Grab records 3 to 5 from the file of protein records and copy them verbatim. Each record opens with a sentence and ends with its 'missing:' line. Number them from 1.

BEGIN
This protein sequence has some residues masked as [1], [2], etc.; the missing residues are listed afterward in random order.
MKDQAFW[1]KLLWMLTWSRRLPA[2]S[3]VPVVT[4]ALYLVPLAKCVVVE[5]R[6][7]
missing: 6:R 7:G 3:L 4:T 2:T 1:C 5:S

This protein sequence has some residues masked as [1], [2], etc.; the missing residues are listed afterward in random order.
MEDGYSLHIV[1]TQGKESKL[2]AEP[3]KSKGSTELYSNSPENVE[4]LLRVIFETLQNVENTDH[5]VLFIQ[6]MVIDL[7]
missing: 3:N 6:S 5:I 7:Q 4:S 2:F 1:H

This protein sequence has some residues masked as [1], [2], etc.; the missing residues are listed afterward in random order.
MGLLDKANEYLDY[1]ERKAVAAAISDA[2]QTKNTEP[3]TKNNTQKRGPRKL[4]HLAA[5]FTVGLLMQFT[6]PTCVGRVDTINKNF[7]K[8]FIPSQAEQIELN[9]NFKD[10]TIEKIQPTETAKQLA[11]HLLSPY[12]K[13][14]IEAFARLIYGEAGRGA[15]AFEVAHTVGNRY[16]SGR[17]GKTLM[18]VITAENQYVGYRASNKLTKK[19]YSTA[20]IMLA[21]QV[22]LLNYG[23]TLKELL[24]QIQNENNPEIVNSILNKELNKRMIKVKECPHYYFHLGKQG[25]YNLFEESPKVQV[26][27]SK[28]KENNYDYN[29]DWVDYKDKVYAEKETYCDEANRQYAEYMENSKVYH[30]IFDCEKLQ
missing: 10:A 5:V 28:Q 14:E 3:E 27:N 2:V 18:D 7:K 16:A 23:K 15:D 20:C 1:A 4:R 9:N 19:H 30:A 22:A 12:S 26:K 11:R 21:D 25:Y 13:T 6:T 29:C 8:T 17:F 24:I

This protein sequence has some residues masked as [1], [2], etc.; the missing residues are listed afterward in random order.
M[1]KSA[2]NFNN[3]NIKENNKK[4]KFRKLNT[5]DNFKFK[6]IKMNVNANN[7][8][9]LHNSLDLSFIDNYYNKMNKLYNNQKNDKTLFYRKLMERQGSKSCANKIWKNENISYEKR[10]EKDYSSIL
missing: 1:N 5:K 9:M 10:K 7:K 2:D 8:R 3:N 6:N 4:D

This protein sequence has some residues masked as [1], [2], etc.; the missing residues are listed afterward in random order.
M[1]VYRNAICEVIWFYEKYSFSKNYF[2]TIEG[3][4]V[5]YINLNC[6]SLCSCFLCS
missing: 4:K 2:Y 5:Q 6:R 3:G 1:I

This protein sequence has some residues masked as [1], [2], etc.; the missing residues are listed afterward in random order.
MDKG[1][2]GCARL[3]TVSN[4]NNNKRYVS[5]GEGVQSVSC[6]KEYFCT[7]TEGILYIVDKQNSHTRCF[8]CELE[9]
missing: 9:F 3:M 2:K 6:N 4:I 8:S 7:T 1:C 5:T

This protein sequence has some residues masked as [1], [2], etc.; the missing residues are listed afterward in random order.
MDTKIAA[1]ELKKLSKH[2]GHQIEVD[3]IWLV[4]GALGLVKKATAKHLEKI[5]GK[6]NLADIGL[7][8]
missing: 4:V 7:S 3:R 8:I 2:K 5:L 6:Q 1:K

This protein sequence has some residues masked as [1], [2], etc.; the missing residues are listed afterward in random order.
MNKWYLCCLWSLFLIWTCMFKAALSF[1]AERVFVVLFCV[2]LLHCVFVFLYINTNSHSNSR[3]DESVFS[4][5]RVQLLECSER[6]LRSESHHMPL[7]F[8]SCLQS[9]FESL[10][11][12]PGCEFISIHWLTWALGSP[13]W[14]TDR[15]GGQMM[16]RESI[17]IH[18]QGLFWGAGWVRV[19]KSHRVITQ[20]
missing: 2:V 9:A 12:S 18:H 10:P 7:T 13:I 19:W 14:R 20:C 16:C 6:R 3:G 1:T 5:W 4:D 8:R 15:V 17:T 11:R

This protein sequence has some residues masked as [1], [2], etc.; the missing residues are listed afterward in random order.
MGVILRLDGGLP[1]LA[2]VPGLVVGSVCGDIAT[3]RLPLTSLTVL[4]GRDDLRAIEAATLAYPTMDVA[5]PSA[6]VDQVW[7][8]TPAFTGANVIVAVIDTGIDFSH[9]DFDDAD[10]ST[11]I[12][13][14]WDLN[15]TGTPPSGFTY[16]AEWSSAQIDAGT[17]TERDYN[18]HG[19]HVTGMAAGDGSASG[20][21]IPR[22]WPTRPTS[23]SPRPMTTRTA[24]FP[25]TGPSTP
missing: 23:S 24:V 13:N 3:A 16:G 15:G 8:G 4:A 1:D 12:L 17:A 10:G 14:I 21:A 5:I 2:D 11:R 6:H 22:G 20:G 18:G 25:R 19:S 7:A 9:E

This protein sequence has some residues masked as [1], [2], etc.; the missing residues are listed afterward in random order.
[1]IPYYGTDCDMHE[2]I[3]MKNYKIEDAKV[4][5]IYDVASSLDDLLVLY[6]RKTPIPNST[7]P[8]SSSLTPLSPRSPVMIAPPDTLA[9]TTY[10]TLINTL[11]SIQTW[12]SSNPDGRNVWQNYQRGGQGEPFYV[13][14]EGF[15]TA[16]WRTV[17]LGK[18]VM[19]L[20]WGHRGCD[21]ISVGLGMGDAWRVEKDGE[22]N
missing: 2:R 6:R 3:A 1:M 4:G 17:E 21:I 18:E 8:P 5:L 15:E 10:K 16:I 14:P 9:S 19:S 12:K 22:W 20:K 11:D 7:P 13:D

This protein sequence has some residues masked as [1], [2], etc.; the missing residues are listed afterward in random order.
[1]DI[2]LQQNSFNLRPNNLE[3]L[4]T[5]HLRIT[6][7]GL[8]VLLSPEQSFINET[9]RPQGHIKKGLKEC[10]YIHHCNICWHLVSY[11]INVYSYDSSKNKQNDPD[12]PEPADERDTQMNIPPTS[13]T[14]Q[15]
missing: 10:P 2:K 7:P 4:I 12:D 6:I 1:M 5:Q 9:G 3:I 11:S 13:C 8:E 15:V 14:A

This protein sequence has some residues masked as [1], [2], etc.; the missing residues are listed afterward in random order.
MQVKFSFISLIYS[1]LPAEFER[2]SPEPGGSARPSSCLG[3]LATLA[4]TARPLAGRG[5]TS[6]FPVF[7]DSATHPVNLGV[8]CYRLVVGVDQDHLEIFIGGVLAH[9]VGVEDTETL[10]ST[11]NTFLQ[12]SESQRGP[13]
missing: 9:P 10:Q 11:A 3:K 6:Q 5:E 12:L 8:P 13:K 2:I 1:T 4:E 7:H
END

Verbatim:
This protein sequence has some residues masked as [1], [2], etc.; the missing residues are listed afterward in random order.
MGLLDKANEYLDY[1]ERKAVAAAISDA[2]QTKNTEP[3]TKNNTQKRGPRKL[4]HLAA[5]FTVGLLMQFT[6]PTCVGRVDTINKNF[7]K[8]FIPSQAEQIELN[9]NFKD[10]TIEKIQPTETAKQLA[11]HLLSPY[12]K[13][14]IEAFARLIYGEAGRGA[15]AFEVAHTVGNRY[16]SGR[17]GKTLM[18]VITAENQYVGYRASNKLTKK[19]YSTA[20]IMLA[21]QV[22]LLNYG[23]TLKELL[24]QIQNENNPEIVNSILNKELNKRMIKVKECPHYYFHLGKQG[25]YNLFEESPKVQV[26][27]SK[28]KENNYDYN[29]DWVDYKDKVYAEKETYCDEANRQYAEYMENSKVYH[30]IFDCEKLQ
missing: 10:A 5:V 28:Q 14:E 3:E 27:N 2:V 18:D 7:K 16:A 23:K 15:D 20:C 1:A 4:R 9:N 19:H 30:A 22:A 12:S 26:K 11:R 21:D 25:Y 13:T 6:T 29:C 8:T 17:F 24:I

This protein sequence has some residues masked as [1], [2], etc.; the missing residues are listed afterward in random order.
M[1]KSA[2]NFNN[3]NIKENNKK[4]KFRKLNT[5]DNFKFK[6]IKMNVNANN[7][8][9]LHNSLDLSFIDNYYNKMNKLYNNQKNDKTLFYRKLMERQGSKSCANKIWKNENISYEKR[10]EKDYSSIL
missing: 1:N 5:K 9:M 10:K 7:K 2:D 8:R 3:N 6:N 4:D

This protein sequence has some residues masked as [1], [2], etc.; the missing residues are listed afterward in random order.
M[1]VYRNAICEVIWFYEKYSFSKNYF[2]TIEG[3][4]V[5]YINLNC[6]SLCSCFLCS
missing: 4:K 2:Y 5:Q 6:R 3:G 1:I